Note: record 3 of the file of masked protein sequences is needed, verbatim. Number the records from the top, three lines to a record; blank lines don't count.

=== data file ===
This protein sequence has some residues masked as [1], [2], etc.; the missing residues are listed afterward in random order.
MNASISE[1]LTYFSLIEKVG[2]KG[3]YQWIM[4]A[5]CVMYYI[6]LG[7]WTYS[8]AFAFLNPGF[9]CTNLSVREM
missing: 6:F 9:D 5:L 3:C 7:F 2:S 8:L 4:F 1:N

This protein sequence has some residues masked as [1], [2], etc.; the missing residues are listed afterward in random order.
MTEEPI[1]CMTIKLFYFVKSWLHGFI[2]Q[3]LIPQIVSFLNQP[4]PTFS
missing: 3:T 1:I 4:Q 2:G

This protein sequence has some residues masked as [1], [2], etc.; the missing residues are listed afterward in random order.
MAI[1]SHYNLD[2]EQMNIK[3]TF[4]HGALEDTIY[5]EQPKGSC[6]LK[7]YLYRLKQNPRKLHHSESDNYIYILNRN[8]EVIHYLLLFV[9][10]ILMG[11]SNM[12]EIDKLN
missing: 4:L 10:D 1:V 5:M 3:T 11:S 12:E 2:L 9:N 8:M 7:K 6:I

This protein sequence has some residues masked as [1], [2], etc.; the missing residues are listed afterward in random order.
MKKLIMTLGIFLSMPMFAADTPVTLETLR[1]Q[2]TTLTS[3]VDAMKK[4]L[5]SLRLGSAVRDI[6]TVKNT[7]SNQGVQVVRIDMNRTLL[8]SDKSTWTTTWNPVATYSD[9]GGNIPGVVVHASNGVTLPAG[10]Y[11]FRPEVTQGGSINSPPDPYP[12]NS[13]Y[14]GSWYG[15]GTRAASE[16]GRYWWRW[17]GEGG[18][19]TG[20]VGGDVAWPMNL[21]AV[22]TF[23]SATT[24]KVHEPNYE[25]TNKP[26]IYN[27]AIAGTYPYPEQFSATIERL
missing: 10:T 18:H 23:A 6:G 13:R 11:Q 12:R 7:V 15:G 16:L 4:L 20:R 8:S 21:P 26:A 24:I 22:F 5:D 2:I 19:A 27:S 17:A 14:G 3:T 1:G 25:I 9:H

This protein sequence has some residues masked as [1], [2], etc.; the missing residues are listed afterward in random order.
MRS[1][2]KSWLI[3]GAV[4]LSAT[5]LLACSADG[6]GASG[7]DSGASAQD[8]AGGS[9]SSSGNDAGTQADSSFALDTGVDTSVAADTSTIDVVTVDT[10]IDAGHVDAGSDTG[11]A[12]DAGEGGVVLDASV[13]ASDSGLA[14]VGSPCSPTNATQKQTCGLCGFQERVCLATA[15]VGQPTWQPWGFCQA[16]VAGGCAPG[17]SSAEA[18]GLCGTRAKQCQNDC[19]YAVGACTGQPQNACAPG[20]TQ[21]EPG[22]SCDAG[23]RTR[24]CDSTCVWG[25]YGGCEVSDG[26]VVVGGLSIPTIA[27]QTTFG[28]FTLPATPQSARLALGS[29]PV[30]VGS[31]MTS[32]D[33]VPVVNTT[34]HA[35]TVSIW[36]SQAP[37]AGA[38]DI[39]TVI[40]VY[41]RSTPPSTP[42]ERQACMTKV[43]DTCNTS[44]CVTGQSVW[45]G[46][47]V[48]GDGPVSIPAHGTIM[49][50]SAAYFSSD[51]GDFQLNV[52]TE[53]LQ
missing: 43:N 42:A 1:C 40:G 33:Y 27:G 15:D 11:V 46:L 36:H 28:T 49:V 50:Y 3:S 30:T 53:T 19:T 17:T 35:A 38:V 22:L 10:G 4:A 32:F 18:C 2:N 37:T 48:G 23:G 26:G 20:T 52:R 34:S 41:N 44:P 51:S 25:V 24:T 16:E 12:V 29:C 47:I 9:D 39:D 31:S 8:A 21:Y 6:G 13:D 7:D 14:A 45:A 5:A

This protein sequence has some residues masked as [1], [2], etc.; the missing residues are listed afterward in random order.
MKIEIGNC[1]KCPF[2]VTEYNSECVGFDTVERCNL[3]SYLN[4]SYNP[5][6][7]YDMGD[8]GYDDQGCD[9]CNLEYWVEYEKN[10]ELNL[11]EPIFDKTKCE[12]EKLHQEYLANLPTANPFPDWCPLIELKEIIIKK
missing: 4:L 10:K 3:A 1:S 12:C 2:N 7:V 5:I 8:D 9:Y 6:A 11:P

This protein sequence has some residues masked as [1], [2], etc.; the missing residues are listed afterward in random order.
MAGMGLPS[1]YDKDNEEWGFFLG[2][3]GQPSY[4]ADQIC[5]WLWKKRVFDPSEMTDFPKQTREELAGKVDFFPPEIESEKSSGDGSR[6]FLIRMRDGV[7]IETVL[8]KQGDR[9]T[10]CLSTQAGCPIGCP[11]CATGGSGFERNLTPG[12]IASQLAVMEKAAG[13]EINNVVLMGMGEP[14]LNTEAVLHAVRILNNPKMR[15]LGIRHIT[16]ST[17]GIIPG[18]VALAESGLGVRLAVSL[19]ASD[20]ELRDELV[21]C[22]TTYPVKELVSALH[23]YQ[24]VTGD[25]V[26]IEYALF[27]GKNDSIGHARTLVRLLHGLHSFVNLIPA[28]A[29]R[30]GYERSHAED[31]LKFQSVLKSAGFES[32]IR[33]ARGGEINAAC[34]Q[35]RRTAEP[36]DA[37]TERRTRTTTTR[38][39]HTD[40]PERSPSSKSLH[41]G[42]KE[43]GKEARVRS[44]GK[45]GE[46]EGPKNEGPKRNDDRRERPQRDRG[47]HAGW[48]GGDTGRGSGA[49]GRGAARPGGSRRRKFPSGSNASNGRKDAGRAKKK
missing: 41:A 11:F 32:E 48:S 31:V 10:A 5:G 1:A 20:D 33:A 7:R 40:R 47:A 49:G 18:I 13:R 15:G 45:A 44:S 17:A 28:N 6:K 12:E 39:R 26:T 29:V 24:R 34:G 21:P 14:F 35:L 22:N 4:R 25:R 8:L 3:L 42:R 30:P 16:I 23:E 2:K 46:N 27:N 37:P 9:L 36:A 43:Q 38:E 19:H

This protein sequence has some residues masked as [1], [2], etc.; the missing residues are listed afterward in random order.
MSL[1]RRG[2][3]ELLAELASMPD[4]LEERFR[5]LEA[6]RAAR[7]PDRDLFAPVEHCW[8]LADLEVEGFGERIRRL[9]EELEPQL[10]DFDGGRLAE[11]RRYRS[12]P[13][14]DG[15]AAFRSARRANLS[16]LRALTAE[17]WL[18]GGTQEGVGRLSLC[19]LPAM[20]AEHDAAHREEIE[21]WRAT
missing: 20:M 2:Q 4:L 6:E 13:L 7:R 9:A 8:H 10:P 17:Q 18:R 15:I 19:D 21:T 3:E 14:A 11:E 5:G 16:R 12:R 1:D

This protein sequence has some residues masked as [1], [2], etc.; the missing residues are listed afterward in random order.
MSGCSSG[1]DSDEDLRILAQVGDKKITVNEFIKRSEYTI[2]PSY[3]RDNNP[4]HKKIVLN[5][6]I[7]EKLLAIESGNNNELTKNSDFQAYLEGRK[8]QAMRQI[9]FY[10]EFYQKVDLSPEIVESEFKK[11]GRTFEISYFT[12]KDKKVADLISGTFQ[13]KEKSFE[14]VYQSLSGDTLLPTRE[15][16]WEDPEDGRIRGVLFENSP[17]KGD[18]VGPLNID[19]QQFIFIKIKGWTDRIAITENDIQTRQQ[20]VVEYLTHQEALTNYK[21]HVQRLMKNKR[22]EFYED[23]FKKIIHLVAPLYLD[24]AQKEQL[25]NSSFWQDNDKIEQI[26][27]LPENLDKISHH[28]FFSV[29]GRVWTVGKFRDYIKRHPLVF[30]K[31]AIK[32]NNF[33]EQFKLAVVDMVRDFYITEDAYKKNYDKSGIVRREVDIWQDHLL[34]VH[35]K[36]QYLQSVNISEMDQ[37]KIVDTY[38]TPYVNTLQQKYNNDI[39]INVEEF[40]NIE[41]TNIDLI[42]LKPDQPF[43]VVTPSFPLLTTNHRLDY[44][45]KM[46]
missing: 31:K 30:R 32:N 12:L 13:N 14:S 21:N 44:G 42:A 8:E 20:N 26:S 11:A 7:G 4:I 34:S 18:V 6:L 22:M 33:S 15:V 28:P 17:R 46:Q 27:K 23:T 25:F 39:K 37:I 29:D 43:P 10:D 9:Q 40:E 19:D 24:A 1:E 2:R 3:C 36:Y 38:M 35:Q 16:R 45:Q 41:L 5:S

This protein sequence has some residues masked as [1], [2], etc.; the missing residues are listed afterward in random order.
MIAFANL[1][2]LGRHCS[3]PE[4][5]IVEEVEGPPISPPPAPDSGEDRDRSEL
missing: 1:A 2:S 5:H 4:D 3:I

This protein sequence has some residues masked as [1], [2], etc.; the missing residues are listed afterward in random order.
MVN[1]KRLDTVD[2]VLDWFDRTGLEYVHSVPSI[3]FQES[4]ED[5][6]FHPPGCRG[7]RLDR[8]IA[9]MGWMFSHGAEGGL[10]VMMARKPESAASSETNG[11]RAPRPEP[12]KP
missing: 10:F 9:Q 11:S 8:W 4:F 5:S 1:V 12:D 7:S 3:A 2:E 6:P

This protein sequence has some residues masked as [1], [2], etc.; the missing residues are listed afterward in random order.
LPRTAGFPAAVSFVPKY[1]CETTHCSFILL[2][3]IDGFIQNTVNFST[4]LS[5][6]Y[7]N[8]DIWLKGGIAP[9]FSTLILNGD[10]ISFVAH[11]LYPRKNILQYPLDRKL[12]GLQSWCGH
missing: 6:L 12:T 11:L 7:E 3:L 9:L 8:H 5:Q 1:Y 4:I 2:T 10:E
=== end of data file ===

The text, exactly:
This protein sequence has some residues masked as [1], [2], etc.; the missing residues are listed afterward in random order.
MAI[1]SHYNLD[2]EQMNIK[3]TF[4]HGALEDTIY[5]EQPKGSC[6]LK[7]YLYRLKQNPRKLHHSESDNYIYILNRN[8]EVIHYLLLFV[9][10]ILMG[11]SNM[12]EIDKLN
missing: 4:L 10:D 1:V 5:M 3:T 11:S 12:E 2:L 9:N 8:M 7:K 6:I